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  The American Surveyor     

Civic Duty - A Visit to Civic Engineering and Information Technologies Print E-mail
Written by Marc Cheves, LS   
Saturday, 22 May 2010

A 1.550Mb PDF of this article as it appeared in the magazine—complete with images—is available by clicking HERE

We've shared them before--stories about surveyor fathers and the sons who not only followed in their footsteps, but took the career to a whole new level.

Clifton Ogden grew up in Gulf Shores, Alabama with a civil engineer father who enjoyed surveying. Ogden recalled his first summer in the field, spent locating wetlands. He used a T-16 and booked everything. From there, he moved on to a T-1000, gathering info in a 41CX atop a Hayes 41 Data Collector Module.

In 1998, Ogden obtained a civil engineering degree from Auburn. Afterwards he moved to Birmingham, Alabama, and worked for a 200-person multi-discipline engineering and IT firm that was subbing out $1.5­2 million a year in survey work. He convinced the company to let him start a survey department, and over time, hired licensed surveyors and ended up with 5-­6 crews. In 2003, Ogden moved to Nashville, Tennessee, and in 2004, Civic Engineering and Information Technologies, Inc. (Civic) was founded, offering GIS and IT consulting services to the local market.

Today Civic has over 20 employees, and has fared quite well despite the national economic downturn. Deeply involved in geodetic positioning and GIS technology, the company has expanded into several disciplines, including municipal and state design and infrastructure inspection work, asset management, and BIM for water and wastewater plants. Ogden mentioned an APWA-award-winning 1909 pedestrian bridge in Nashville, for which Civic performs a bi-annual inspection. The firm has used GPS and GIS to create a 3-D model of the bridge to "attach" condition inspection data and photo-logs. While Civic has three licensed surveyors on staff, the firm is highly geared toward precision GIS data collection projects and only performs boundary surveying occasionally. Ogden's wife Jennifer has a degree in geology, and a lot of experience in information technology and business management. She presides as full-time president of Civic.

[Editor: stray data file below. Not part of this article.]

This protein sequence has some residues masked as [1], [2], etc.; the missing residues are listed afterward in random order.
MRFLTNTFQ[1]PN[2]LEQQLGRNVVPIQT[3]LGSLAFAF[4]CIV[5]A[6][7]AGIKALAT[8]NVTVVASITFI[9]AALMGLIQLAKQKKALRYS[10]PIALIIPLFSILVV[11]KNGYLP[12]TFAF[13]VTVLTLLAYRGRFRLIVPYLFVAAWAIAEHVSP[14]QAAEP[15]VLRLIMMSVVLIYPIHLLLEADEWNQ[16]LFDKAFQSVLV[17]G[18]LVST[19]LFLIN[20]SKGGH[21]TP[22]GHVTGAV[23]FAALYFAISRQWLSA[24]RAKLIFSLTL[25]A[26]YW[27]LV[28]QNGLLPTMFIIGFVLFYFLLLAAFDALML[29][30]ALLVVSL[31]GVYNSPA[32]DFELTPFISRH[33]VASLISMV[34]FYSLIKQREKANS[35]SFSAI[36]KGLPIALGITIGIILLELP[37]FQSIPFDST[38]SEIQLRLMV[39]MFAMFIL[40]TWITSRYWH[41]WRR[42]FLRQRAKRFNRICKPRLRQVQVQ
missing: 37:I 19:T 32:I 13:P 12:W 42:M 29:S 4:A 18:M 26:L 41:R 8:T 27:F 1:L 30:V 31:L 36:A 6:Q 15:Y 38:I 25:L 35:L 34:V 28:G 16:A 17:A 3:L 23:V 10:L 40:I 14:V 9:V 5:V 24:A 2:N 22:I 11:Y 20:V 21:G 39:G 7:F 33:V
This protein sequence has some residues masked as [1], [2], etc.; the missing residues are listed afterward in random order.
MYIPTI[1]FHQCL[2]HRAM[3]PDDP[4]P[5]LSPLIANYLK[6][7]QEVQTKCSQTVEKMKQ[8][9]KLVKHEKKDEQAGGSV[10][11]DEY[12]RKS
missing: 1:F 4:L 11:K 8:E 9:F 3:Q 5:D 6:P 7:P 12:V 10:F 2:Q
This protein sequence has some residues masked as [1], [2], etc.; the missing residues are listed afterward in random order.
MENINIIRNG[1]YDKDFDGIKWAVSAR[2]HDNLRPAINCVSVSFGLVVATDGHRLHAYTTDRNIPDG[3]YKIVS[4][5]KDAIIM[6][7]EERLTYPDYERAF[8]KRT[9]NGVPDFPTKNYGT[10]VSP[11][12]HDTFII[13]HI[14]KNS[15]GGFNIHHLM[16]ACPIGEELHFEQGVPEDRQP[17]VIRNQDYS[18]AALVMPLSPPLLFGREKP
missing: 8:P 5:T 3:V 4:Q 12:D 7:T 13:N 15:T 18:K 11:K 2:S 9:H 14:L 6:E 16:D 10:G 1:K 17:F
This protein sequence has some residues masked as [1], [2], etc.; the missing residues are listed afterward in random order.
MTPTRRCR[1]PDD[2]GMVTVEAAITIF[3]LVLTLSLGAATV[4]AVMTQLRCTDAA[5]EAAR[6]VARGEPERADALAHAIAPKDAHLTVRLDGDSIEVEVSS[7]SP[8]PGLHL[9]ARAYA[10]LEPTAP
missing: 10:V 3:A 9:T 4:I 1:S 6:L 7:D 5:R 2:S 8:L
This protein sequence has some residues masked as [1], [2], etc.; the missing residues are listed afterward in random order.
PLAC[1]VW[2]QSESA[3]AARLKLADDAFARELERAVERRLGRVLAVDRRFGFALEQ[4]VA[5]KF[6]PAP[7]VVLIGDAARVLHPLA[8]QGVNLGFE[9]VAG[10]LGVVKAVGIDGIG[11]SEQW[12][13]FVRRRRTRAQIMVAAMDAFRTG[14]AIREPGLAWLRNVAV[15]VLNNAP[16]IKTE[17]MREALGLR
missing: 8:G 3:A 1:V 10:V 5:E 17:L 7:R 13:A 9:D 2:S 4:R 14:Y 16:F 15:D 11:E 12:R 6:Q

Still, Ogden recalled how difficult it was to establish a reputation when they first started. This was accomplished by partnering with other firms until Civic had made a name for itself. Today's lagging economy has put new demands on the RFP process; for example, a recent Metro Nashville annual surveying services contract, which in the past may have had six or seven firms respond, had 17 respondents, of which only Civic and two other firms were selected to receive on-call contracts.